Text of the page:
manley.org in 1996, when you still had to send a particularly-formatted, plain-text email form to a single company, and then sent your fee in as a check via the postal service, in order to register a domain name. I remember the first year you could pay for another year’s registration by sending your credit card information via email.
Since then, I’ve used nearly every content management system in fashion at any given time. I used most of the usual suspects – Movable Type, pre-Google Blogger, Textpattern, Tumblr, Wordpress, CityDesk, and any number of PHP-powered projects, including one or two I wrote myself.
I’d known for a long time that there was no reason at all for this site to be generated by a script’s execution on every pageview. Eventually, I started looking into the new wave of static site generators. I’m amused by the current fashionability of generating “static” content for CDN distribution, as that was how we did everything back in the late nineties, pulling content that only changed monthly from a simple database using Perl and Text::Template and then distributing it across the Akamai network.
For a while, I used Hugo, which I find to be the most complete of all the generators out there, as well as the fastest to generate output. I generated the content locally and pushed it to Github Pages. As an experiment, the penunitimate version of this site was generated with RapidWeaver, in an attempt to recapture some of the “just type” publishing I’d had with CityDesk and later with Wordpress and the MacOS program MarsEdit.
However, I recently divested myself from the Apple ecosystem and wanted to go back to publishing tools that matched up more with the tools I use in my daily work – VS Code, Git and GitHub, Docker, etc. I started to rebuild the Hugo version of the site, integrating with GitHub Pages again, using Forestry as a CMS when I was away from my laptop, and GitHub actions to handle things like social media syndication. And while I enjoyed those tools individually, as an ensemble they felt more like a Rube Goldberg machine than I expected.
In 2017, I backed a project called micro.blog by a programmer named Manton Reece that embraced a lot of the IndieWeb concepts that I wanted to incorporate into my own site. Manton and the crew he has working on the micro.blog product are genuinely nice people cultivating a small, gentle, friendly community backed by good software. And the product uses Hugo under the hood, which is a decision I support.
For the first couple of years of being on micro.blog, I only used it for short updates that syndicated to Twitter . I realized recently that what was keeping me from writing more in my blog was that I’ve spent far too long bikeshedding the problem of running a web site rather than actually writing. My thought process had been: I develop web-based software for a living; I should be able to run all of this stuff myself.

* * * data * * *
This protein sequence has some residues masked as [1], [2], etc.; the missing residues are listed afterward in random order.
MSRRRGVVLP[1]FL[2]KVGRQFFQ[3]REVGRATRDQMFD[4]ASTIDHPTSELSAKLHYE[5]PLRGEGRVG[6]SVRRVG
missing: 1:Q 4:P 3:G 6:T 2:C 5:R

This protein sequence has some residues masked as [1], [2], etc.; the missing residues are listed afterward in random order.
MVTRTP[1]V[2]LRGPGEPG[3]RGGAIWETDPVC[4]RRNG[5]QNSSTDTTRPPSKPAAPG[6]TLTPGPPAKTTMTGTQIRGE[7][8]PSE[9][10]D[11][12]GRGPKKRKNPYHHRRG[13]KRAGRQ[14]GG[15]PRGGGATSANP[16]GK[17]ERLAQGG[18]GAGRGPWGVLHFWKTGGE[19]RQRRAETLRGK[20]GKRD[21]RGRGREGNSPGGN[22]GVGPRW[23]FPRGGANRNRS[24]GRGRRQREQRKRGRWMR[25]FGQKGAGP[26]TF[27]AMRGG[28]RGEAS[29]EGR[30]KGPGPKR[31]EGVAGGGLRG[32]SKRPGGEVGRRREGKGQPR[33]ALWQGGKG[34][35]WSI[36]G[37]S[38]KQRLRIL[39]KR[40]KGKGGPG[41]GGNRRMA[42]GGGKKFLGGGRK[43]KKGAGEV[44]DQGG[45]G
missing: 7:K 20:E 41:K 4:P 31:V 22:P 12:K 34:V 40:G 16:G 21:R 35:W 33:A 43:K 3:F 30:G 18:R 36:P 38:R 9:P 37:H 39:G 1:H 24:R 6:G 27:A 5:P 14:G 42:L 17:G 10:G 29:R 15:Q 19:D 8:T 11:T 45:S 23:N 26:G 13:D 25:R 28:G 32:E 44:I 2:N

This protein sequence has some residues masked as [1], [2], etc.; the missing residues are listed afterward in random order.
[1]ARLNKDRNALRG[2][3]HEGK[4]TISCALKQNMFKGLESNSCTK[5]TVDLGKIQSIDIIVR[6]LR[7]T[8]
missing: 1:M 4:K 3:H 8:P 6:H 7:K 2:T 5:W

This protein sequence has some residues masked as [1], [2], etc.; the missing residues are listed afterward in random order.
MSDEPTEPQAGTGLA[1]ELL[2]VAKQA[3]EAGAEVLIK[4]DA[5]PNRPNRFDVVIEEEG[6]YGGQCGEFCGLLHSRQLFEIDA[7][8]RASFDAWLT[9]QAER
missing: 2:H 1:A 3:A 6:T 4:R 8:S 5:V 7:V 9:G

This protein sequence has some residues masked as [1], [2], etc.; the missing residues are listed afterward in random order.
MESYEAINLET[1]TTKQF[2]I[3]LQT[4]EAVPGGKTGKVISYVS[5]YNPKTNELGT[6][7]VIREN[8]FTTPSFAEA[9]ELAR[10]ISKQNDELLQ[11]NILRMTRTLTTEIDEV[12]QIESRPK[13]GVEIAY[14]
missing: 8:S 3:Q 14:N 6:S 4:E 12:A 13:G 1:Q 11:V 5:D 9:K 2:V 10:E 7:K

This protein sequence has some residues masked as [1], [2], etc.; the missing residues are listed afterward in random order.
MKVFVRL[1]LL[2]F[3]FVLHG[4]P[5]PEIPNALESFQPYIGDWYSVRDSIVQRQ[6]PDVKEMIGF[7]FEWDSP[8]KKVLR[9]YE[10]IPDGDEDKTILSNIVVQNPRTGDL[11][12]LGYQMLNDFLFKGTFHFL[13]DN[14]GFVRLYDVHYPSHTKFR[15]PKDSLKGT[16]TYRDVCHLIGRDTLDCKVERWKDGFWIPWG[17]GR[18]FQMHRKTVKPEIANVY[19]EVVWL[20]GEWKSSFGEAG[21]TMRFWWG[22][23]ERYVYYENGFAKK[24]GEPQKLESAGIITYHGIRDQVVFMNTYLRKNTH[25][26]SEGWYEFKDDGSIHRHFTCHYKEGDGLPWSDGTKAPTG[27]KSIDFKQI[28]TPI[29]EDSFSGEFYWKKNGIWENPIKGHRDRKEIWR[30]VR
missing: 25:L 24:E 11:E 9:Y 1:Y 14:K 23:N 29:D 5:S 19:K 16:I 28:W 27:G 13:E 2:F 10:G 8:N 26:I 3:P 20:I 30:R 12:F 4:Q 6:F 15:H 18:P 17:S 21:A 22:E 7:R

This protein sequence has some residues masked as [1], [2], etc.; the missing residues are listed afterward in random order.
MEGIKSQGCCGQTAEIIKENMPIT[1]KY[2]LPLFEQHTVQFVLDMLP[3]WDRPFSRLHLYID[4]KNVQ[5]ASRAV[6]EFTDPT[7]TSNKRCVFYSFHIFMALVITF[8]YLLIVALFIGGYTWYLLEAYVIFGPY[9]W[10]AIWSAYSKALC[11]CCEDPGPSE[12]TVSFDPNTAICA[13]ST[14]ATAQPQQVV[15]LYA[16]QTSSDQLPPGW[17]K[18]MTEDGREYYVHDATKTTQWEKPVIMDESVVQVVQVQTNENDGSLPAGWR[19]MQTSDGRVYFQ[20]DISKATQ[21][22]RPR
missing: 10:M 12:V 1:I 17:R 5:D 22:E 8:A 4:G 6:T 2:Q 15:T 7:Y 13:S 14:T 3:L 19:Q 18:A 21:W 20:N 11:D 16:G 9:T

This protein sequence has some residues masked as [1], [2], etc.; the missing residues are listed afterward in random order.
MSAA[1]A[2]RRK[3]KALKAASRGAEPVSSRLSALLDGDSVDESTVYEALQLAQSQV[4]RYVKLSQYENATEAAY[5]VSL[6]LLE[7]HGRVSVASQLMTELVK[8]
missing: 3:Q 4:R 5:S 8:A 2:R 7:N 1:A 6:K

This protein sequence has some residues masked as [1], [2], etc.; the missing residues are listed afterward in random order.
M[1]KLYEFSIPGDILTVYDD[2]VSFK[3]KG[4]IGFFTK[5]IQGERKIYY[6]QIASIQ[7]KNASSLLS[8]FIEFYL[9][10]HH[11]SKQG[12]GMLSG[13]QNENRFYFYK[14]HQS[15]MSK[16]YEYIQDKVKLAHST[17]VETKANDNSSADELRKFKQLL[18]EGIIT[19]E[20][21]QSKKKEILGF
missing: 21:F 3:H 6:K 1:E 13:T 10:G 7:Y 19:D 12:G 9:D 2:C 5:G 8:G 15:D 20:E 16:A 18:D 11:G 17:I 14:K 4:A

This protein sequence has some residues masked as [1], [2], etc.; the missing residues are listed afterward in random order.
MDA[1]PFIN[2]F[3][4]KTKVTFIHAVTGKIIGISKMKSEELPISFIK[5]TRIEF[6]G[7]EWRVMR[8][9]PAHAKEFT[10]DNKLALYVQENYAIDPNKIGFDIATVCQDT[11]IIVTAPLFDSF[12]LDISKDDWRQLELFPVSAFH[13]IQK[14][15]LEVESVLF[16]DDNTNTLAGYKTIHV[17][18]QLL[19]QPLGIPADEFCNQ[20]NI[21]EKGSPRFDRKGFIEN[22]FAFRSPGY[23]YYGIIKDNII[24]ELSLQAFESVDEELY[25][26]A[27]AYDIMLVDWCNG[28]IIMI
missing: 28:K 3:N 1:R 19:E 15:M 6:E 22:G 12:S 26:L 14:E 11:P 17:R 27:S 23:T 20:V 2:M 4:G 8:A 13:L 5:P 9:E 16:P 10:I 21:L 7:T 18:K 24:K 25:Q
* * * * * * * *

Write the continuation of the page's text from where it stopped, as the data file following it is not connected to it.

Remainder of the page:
In reality, I just don’t have that kind of time. I barely maintain the discipline to write and post regularly, though I’m working on that. I believe in the paid web application business model and I’m happy to give Manton and company the $10 each month to not worry about the kinds of things I would normally ask people to pay me to worry about. So, this site is now completely hosted on micro.blog. I’m slowly working on a custom theme, and I am incorporating other functions that are specific to my needs by way of GitHub actions and serverless functions. For example, I run a little GitHub Action that I wrote, twitclean, that deletes anything I’ve syndicated to that site after 28 days, because I don’t really want that history sitting around.
I am not, at the moment, using Micro.blog’s feed syndication service. Manton explained in a help forum thread that syndicating a single posting to multiple services based on their category was not currently possible. Syndication through Micro.blog is a simpler implementation of POSSE than I need. Certain posts can go to Twitter, others to LinkedIn, others (maybe) to Medium or Tumblr. I don’t want everything going to every syndication outlet. Luckily, Micro.blog comes with category-specific feeds, and each of those I can push to indvidual functions at Zaper that then syndicate the content as needed.